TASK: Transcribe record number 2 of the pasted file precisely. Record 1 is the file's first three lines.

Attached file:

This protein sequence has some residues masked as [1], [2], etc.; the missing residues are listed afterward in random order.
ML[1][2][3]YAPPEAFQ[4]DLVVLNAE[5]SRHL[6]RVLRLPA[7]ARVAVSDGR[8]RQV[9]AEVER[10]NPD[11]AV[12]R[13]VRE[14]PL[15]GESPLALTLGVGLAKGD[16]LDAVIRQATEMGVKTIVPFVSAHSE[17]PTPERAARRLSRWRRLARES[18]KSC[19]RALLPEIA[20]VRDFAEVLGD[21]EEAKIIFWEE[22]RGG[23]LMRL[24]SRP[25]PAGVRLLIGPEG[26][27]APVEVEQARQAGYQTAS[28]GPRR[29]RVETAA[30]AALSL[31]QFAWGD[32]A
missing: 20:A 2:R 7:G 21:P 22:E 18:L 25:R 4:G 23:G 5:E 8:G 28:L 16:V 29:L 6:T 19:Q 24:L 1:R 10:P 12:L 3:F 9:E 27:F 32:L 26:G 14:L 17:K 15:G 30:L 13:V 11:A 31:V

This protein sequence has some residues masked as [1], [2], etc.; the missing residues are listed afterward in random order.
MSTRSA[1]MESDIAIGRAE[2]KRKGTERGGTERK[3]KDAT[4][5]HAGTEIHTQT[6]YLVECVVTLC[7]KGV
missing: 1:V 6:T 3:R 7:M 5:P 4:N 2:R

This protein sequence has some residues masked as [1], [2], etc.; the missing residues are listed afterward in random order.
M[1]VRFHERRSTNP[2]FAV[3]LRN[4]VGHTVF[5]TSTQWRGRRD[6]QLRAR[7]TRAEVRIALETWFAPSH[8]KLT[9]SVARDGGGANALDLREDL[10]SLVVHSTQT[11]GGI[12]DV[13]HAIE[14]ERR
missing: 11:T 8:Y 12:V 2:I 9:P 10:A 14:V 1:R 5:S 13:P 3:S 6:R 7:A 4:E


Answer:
This protein sequence has some residues masked as [1], [2], etc.; the missing residues are listed afterward in random order.
MSTRSA[1]MESDIAIGRAE[2]KRKGTERGGTERK[3]KDAT[4][5]HAGTEIHTQT[6]YLVECVVTLC[7]KGV
missing: 1:V 6:T 3:R 7:M 5:P 4:N 2:R